Diabetes mellitus (DM) is a disease in which altered carbohydrate metabolism leads to high blood glucose levels (Huether & Tomky, 1998). DM has several causes and can be categorized into several types (Table 10-1). DM also frequently occurs with other diseases and conditions, such as hypertension, metabolic syndrome, cardiac disease (Nathan et al., 2005) and vascular disease (Ganne et al., 2007).

Diabetes Type Cause
Type 1 Destruction of pancreatic beta cells, leading to reduced and finally no insulin secretion by the pancreas.
Type 2 Increased resistance of body tissues and cells to the action or actions of insulin.
Type 3 Possible new type of diabetes; described as a decrease in the secretion of brain insulin, which may be important for the survival of brain cells.
Type 4 Interference in insulin production, insulin secretion, blood glucose level regulation, or tissue sensitivity to the action or actions of insulin as a result of genetic, pancreatic, or hormonal problems. Several herbals and medications also can increase blood glucose levels.
Gestational Increased resistance of body tissues and cells to the action or actions of insulin as a result of the hormones of pregnancy.
Stress response Hormones released by the body in response to stressors (cortical hormones, epinephrine, norepinephrine) increase the release of glucose stores from the liver and muscle through glycolysis. These hormones also cause the manufacture of glucose from noncarbohydrate sources (e.g., proteins) through gluconeogenesis. Stressors that activate the stress response can be physical or emotional and may include invasive surgeries, traumatic injuries, taking an examination/test, or public speaking.

Type 1 Diabetes

Type 1 diabetes appears to arise from a complex genetic and environmental interaction that causes an individual’s immune system to attack and destroy pancreatic beta cells. Pancreatic beta cells are responsible for insulin secretion. As beta cells are destroyed, insulin production diminishes. However, more than 75% of the beta cells must be destroyed before hyperglycemia occurs. When all the beta cells have been destroyed, insulin production ceases, and insulin must be supplied from an alternative (outside) source.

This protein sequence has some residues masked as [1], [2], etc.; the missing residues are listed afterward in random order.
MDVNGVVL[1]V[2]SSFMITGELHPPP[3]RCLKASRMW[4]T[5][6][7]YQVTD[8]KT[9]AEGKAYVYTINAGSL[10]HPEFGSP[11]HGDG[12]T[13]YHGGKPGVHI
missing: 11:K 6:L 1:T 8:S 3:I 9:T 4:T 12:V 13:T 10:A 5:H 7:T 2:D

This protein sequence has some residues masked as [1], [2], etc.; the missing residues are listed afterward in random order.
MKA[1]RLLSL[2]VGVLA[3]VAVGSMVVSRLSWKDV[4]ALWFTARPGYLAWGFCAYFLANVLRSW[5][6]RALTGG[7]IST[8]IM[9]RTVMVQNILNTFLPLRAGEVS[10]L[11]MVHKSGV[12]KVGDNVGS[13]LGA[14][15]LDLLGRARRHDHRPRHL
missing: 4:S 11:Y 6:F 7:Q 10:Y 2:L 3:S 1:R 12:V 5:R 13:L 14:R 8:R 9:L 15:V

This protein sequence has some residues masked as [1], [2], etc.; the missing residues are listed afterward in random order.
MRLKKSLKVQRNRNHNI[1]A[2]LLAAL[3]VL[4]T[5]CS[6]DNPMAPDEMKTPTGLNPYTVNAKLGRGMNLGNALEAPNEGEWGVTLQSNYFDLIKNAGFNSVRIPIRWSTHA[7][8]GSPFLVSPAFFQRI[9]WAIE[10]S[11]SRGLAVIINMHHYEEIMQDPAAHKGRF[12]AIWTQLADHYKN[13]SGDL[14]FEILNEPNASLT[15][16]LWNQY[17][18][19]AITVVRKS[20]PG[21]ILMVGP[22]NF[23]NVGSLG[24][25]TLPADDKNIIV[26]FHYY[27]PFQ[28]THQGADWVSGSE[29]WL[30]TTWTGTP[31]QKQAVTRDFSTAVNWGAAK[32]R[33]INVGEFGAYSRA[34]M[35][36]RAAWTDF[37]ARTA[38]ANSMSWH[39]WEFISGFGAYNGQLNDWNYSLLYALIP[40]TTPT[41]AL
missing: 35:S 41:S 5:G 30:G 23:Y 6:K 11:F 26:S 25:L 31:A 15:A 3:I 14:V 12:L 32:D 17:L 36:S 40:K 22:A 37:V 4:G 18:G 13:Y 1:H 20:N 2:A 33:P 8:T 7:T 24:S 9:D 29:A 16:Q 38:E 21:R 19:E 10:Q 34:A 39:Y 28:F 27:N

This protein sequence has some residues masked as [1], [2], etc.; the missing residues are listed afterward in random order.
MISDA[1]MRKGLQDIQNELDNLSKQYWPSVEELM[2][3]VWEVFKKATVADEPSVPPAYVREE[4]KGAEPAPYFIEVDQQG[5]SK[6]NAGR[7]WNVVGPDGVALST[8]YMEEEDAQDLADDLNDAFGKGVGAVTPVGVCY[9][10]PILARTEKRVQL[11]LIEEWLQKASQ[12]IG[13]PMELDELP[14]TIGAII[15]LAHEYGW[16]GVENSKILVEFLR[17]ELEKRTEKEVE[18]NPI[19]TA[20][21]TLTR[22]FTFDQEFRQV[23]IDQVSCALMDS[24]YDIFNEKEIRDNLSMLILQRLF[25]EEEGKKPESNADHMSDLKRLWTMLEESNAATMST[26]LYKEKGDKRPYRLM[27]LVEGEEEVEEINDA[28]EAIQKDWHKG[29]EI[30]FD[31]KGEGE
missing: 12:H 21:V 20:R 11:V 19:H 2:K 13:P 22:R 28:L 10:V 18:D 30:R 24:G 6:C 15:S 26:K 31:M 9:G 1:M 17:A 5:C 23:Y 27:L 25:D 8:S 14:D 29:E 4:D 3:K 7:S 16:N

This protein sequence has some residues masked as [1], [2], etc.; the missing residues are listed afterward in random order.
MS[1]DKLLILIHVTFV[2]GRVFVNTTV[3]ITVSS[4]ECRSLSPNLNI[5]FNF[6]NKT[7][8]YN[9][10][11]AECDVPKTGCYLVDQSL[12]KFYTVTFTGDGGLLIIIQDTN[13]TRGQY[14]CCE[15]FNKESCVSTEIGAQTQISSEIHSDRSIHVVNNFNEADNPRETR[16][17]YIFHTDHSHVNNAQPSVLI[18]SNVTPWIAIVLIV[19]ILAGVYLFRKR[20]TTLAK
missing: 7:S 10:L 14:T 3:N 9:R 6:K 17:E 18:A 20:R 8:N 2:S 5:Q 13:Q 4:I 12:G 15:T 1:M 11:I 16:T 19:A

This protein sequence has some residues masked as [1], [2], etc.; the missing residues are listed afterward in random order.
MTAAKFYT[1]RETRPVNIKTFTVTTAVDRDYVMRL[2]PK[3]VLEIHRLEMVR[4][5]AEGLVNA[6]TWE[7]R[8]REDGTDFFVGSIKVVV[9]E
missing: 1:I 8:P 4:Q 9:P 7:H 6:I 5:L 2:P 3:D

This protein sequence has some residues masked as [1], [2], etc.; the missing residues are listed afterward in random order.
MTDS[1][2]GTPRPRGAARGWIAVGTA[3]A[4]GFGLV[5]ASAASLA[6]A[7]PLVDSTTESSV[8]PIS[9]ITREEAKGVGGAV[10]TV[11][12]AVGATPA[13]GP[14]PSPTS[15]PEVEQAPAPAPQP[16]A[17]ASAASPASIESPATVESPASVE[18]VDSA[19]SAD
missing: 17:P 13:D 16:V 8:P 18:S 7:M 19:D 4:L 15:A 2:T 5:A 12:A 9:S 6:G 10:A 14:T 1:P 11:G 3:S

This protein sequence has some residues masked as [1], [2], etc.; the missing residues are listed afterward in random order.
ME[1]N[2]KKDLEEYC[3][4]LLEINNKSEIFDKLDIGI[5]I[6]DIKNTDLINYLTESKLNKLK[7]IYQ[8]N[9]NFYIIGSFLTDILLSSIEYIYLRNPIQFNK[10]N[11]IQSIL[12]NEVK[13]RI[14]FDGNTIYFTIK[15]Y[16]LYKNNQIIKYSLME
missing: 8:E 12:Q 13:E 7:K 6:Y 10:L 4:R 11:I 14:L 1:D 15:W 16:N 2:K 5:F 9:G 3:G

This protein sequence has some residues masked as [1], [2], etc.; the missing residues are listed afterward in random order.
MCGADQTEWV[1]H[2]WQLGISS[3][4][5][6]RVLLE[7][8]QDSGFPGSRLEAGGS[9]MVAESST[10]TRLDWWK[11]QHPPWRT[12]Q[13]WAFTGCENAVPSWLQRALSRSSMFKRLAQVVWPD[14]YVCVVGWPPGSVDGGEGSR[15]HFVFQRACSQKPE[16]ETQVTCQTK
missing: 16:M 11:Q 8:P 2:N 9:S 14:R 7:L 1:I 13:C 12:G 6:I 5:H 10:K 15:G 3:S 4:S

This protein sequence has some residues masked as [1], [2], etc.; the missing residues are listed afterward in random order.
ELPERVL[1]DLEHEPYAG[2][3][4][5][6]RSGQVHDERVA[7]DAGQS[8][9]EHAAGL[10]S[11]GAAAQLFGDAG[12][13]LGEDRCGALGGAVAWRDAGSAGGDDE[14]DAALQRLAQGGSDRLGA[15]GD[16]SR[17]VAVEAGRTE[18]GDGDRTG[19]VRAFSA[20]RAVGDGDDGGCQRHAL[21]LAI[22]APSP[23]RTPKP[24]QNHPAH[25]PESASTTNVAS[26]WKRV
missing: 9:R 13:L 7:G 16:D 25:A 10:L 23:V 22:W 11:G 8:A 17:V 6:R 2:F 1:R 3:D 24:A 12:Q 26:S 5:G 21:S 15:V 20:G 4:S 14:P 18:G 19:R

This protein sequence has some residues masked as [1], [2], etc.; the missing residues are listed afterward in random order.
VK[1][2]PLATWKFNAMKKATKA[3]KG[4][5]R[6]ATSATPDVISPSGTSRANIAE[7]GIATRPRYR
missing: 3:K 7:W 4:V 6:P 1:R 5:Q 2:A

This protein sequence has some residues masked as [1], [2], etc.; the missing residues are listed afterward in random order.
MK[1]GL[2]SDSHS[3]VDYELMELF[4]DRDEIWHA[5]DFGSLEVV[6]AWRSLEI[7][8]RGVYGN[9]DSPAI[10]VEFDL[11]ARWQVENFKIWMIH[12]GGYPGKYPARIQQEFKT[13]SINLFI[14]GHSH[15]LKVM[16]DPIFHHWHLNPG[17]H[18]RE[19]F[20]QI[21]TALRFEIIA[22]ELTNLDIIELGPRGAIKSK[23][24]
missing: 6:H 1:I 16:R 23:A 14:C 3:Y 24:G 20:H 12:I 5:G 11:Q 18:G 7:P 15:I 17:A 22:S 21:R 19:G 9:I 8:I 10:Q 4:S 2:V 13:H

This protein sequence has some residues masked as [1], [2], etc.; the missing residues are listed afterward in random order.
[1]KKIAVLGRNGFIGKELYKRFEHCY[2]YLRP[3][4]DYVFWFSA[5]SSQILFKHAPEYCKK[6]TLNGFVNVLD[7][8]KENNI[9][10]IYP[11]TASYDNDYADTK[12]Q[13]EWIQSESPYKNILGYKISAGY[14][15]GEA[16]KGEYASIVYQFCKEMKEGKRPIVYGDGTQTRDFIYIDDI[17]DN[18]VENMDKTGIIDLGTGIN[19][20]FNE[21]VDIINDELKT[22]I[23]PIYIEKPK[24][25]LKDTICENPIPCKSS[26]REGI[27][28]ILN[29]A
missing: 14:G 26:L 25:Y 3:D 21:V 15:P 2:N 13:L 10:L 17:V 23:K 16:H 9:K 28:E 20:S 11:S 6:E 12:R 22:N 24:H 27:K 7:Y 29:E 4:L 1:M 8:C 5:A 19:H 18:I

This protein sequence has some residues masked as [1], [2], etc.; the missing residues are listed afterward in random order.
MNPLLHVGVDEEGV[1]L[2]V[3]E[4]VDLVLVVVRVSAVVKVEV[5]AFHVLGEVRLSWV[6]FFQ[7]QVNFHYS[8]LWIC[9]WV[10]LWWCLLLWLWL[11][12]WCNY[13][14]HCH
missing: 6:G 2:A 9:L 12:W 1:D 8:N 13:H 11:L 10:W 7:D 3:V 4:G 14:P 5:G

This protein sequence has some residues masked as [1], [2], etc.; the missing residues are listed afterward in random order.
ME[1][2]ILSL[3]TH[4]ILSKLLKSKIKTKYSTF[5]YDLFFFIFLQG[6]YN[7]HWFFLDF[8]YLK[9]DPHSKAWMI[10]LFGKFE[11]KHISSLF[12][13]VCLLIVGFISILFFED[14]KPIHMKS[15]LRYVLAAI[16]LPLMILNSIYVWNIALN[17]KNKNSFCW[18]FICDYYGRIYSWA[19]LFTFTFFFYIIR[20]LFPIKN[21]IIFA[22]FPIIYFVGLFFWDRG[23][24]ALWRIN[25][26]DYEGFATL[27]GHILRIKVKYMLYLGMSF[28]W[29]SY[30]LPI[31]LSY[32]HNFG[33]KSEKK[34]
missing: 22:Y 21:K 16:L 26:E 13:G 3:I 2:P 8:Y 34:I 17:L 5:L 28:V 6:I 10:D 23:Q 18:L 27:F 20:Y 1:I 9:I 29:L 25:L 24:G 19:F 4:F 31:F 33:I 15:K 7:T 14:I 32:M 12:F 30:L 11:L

Hyperglycemia causes an increased osmotic load in the blood vessels. Fluid transfers from the tissues or cells (area of lower osmotic pressure) to the blood vessels (area of higher osmotic pressure). This causes tissue cell dehydration and increased vascular volume. The kidneys respond to increased vascular volume by excreting additional fluid into the urine. This leads to increases in the volume and frequency of urination, a condition called polyuria.

With hyperglycemia, the renal tubules cannot reabsorb all the glucose, which is “spilled” into the urine. Glucose is a large molecule that takes fluid with it, leading to increased volume and frequency of urination. Electrolytes are excreted along with the large volume of fluid in the urine, and the result is severe electrolyte imbalances.

Even though the bloodstream has an overabundance of glucose, without insulin the glucose does not enter the cell. The cell is starving and in dire need of an energy source, therefore fatty acids are released and metabolized. During this process, ketones develop, leading to ketoacidosis, a severe metabolic condition (Table 10-2).

From Chernecky, C. C., & Berger, B. J. (2008). Laboratory tests and diagnostic procedures. (5th ed.). St. Louis: Elsevier.
Measurement Normal Serum Level Serum Level in Ketoacidosis
Glucose 70-100 mg/dL 350+ mg/dL
Ketone bodies 0.3-2.0 mg/dL 20+ mg/dL
Bicarbonate (HCO3) 22-26 mEq/L 5 mEq/L
Chloride (Cl) 97-107 mEq/L 90 mEq/L
PH 7.35-7.45 7.0 or lower
Anion gap 12-20 mEq/L Over 20 mEq/L

Type 2 Diabetes